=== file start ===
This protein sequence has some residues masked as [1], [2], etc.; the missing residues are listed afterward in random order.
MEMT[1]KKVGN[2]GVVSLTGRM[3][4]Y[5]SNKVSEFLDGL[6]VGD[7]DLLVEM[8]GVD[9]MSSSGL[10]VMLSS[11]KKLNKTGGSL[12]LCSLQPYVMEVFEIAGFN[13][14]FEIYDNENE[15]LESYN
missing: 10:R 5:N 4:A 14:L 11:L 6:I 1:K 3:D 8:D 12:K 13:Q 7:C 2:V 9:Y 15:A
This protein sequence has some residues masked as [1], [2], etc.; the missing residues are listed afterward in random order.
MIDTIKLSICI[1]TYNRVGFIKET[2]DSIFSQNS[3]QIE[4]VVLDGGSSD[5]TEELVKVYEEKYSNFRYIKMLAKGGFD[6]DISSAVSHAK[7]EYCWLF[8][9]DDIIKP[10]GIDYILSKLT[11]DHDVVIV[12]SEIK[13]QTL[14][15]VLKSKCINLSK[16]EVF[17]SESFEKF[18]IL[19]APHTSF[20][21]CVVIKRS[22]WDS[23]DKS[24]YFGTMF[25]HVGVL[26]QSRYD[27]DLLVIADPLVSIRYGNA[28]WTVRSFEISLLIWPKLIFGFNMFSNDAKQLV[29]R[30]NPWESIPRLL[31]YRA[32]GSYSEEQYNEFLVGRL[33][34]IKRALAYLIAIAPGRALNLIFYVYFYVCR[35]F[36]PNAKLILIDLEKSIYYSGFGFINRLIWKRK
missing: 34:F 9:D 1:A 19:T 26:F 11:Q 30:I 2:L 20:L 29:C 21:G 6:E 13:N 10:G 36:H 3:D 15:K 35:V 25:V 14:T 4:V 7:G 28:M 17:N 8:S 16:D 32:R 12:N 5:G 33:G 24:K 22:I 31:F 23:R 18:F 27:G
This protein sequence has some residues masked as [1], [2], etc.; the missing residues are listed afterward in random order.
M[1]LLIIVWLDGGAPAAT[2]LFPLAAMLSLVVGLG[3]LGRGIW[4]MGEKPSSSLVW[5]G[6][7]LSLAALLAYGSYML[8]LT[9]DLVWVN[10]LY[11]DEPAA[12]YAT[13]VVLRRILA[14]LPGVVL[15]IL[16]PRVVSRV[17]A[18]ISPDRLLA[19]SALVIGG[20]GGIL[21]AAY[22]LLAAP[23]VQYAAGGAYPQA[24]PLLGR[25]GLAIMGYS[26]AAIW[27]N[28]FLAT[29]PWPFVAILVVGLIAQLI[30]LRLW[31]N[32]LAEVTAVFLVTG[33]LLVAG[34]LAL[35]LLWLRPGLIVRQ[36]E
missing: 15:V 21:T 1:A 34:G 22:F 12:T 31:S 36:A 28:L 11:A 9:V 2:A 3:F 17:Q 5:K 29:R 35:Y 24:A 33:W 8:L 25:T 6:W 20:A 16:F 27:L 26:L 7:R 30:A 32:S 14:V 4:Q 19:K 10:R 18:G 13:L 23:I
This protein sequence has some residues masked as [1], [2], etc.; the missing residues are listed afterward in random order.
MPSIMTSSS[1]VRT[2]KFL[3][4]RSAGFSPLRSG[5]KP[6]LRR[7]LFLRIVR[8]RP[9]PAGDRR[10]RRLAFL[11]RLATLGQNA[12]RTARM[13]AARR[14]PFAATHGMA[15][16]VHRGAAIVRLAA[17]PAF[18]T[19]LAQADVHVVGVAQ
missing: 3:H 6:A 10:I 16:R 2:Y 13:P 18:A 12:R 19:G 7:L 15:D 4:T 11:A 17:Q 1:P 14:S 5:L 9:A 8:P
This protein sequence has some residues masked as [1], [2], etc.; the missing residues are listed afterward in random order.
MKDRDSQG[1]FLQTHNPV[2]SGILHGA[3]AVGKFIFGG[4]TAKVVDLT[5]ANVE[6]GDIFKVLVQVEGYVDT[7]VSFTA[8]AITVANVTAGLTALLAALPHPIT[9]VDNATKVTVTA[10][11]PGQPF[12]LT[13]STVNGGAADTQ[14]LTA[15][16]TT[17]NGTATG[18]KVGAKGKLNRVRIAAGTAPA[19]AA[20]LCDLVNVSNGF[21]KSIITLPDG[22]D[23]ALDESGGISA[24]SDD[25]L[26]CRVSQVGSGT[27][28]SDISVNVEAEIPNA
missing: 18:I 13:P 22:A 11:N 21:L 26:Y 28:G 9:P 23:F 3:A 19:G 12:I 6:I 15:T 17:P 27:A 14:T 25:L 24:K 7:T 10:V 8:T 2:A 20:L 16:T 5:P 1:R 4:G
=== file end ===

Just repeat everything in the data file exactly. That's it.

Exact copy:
This protein sequence has some residues masked as [1], [2], etc.; the missing residues are listed afterward in random order.
MEMT[1]KKVGN[2]GVVSLTGRM[3][4]Y[5]SNKVSEFLDGL[6]VGD[7]DLLVEM[8]GVD[9]MSSSGL[10]VMLSS[11]KKLNKTGGSL[12]LCSLQPYVMEVFEIAGFN[13][14]FEIYDNENE[15]LESYN
missing: 10:R 5:N 4:A 14:L 11:L 6:I 1:K 3:D 8:D 12:K 13:Q 7:C 2:V 9:Y 15:A
This protein sequence has some residues masked as [1], [2], etc.; the missing residues are listed afterward in random order.
MIDTIKLSICI[1]TYNRVGFIKET[2]DSIFSQNS[3]QIE[4]VVLDGGSSD[5]TEELVKVYEEKYSNFRYIKMLAKGGFD[6]DISSAVSHAK[7]EYCWLF[8][9]DDIIKP[10]GIDYILSKLT[11]DHDVVIV[12]SEIK[13]QTL[14][15]VLKSKCINLSK[16]EVF[17]SESFEKF[18]IL[19]APHTSF[20][21]CVVIKRS[22]WDS[23]DKS[24]YFGTMF[25]HVGVL[26]QSRYD[27]DLLVIADPLVSIRYGNA[28]WTVRSFEISLLIWPKLIFGFNMFSNDAKQLV[29]R[30]NPWESIPRLL[31]YRA[32]GSYSEEQYNEFLVGRL[33][34]IKRALAYLIAIAPGRALNLIFYVYFYVCR[35]F[36]PNAKLILIDLEKSIYYSGFGFINRLIWKRK
missing: 34:F 9:D 1:A 19:T 26:F 11:Q 30:I 2:L 20:L 29:C 21:G 6:E 13:N 10:G 36:H 3:D 15:K 35:V 25:V 14:T 4:V 7:G 28:M 17:N 8:S 16:D 32:R 12:N 5:G 33:G 24:K 22:I 31:F 23:R 18:F 27:G
This protein sequence has some residues masked as [1], [2], etc.; the missing residues are listed afterward in random order.
M[1]LLIIVWLDGGAPAAT[2]LFPLAAMLSLVVGLG[3]LGRGIW[4]MGEKPSSSLVW[5]G[6][7]LSLAALLAYGSYML[8]LT[9]DLVWVN[10]LY[11]DEPAA[12]YAT[13]VVLRRILA[14]LPGVVL[15]IL[16]PRVVSRV[17]A[18]ISPDRLLA[19]SALVIGG[20]GGIL[21]AAY[22]LLAAP[23]VQYAAGGAYPQA[24]PLLGR[25]GLAIMGYS[26]AAIW[27]N[28]FLAT[29]PWPFVAILVVGLIAQLI[30]LRLW[31]N[32]LAEVTAVFLVTG[33]LLVAG[34]LAL[35]LLWLRPGLIVRQ[36]E
missing: 15:V 21:T 1:A 34:G 22:F 12:T 31:S 36:A 28:L 11:A 9:V 2:A 3:F 17:Q 5:K 29:R 35:Y 24:A 33:W 8:L 25:T 6:W 20:A 16:F 27:L 26:L 7:R 30:A 32:S 14:V 4:Q 19:K 10:R 18:G 13:L 23:I
This protein sequence has some residues masked as [1], [2], etc.; the missing residues are listed afterward in random order.
MPSIMTSSS[1]VRT[2]KFL[3][4]RSAGFSPLRSG[5]KP[6]LRR[7]LFLRIVR[8]RP[9]PAGDRR[10]RRLAFL[11]RLATLGQNA[12]RTARM[13]AARR[14]PFAATHGMA[15][16]VHRGAAIVRLAA[17]PAF[18]T[19]LAQADVHVVGVAQ
missing: 3:H 6:A 10:I 16:R 2:Y 13:P 18:A 12:R 19:G 7:L 15:D 4:T 11:A 17:Q 1:P 14:S 5:L 9:A 8:P
This protein sequence has some residues masked as [1], [2], etc.; the missing residues are listed afterward in random order.
MKDRDSQG[1]FLQTHNPV[2]SGILHGA[3]AVGKFIFGG[4]TAKVVDLT[5]ANVE[6]GDIFKVLVQVEGYVDT[7]VSFTA[8]AITVANVTAGLTALLAALPHPIT[9]VDNATKVTVTA[10][11]PGQPF[12]LT[13]STVNGGAADTQ[14]LTA[15][16]TT[17]NGTATG[18]KVGAKGKLNRVRIAAGTAPA[19]AA[20]LCDLVNVSNGF[21]KSIITLPDG[22]D[23]ALDESGGISA[24]SDD[25]L[26]CRVSQVGSGT[27][28]SDISVNVEAEIPNA
missing: 18:I 13:P 22:A 11:N 21:L 26:Y 28:G 9:P 23:F 3:A 19:G 12:I 6:I 15:T 17:P 27:A 14:T 25:L 24:K 7:T 10:V 8:T 2:A 20:L 16:T 5:P 1:R 4:G